Injunctions

An ethical duty?

* Are you ready for some Supreme gossip? In remarks delivered at Colorado Law, Supreme Court Justice Ruth Bader Ginsburg predicted that the Defense of Marriage Act would be argued “toward the end of the current term.” [CBS News]

* Dewey’s version of trying to curry favor for the proposed $72M partner settlement? Filing a deposition transcript noting that others could’ve also been blamed for D&L’s downfall, but weren’t due to time constraints. Gee, thanks. [Am Law Daily]

* Novak Druce + Quigg and Connolly Bove Lodge & Hutz will merge to form Novak Druce Connolly Bove & Quigg, the 7th largest IP firm in the U.S. Guess seven name partners was a bit much. [Delaware Law Weekly]

* Michael McShane was nominated by President Obama to fill a judgeship in Oregon. If confirmed, he’d be one of the few openly gay judges on the federal bench, which, of course, would be fabulous. [Oregonian]

* The Institute for Inclusion in the Legal Profession wants the ABA to amend the Model Rules of Professional Conduct to include a duty to promote diversity. Because we clearly need a rule on that. [National Law Journal]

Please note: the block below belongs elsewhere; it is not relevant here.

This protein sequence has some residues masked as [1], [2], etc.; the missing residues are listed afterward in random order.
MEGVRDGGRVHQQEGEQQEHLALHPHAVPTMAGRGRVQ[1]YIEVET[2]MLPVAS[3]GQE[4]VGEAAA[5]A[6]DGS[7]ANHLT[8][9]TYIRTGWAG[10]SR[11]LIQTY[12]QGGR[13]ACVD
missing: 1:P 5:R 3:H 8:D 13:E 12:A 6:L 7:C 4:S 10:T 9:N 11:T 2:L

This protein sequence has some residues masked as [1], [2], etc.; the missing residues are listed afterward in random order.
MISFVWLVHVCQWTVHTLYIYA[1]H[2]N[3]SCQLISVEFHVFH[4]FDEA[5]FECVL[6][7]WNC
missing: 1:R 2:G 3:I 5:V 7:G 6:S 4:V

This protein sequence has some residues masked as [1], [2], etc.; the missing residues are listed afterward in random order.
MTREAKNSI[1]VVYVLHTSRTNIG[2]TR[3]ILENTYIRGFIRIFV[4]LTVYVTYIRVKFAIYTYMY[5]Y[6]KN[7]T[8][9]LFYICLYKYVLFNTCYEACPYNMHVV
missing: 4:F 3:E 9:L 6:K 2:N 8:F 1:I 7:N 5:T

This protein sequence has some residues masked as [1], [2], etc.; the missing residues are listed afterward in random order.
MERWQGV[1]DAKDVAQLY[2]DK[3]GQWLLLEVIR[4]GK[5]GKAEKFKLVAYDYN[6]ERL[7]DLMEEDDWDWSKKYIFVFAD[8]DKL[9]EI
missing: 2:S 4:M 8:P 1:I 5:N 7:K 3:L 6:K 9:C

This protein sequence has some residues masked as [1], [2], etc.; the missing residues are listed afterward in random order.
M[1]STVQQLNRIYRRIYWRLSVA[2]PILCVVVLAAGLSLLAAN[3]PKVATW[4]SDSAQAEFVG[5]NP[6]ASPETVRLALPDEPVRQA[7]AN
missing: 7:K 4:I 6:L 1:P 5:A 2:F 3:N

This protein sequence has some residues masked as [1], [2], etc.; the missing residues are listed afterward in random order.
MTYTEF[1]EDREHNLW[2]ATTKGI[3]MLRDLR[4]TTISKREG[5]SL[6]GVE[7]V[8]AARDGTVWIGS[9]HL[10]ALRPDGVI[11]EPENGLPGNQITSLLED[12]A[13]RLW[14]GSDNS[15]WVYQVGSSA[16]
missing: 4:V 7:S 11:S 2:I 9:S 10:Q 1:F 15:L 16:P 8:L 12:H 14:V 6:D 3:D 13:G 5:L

* Cindy Garcia, an actress from “Innocence of Muslims,” is suing, claiming that she was duped into the role under false pretenses. She wants the film removed from YouTube. Everyone else does, too, lady. [Bloomberg]

* A judge refused to issue an injunction against the California ban on foie gras, instead allowing a suit on the same topic to move forward. Oh mon dieu, judge, think of all the poor Francophiles! [San Francisco Chronicle]

* Joshua Morse III, former dean of Mississippi Law who defied segregation, RIP. [New York Times]

Nadya Suleman aka Octomom

Back in June, we brought you news of a potential lawsuit against Nadya Suleman, aka Octopussy Octomom, she of the clown car uterus. In an apparent desperate money grab, Suleman entered into a contract with Florida strip club T’s Lounge to perform a topless routine from July 11 to July 14. Unfortunately, she canceled her scheduled appearances after one of the club’s employees allegedly called her “a little crazy” in an interview with a local TV station.

As noted in a prior letter from the attorney for T’s Lounge, the strip joint planned to file suit immediately if Suleman failed to comply with the terms of her performance agreement. And in a filing from July 6 that recently came to light, T’s Lounge did just that, accusing Octomom of performing the ultimate strip tease — apparently she’s scheduled herself to appear at another gentlemen’s club to shake her booty.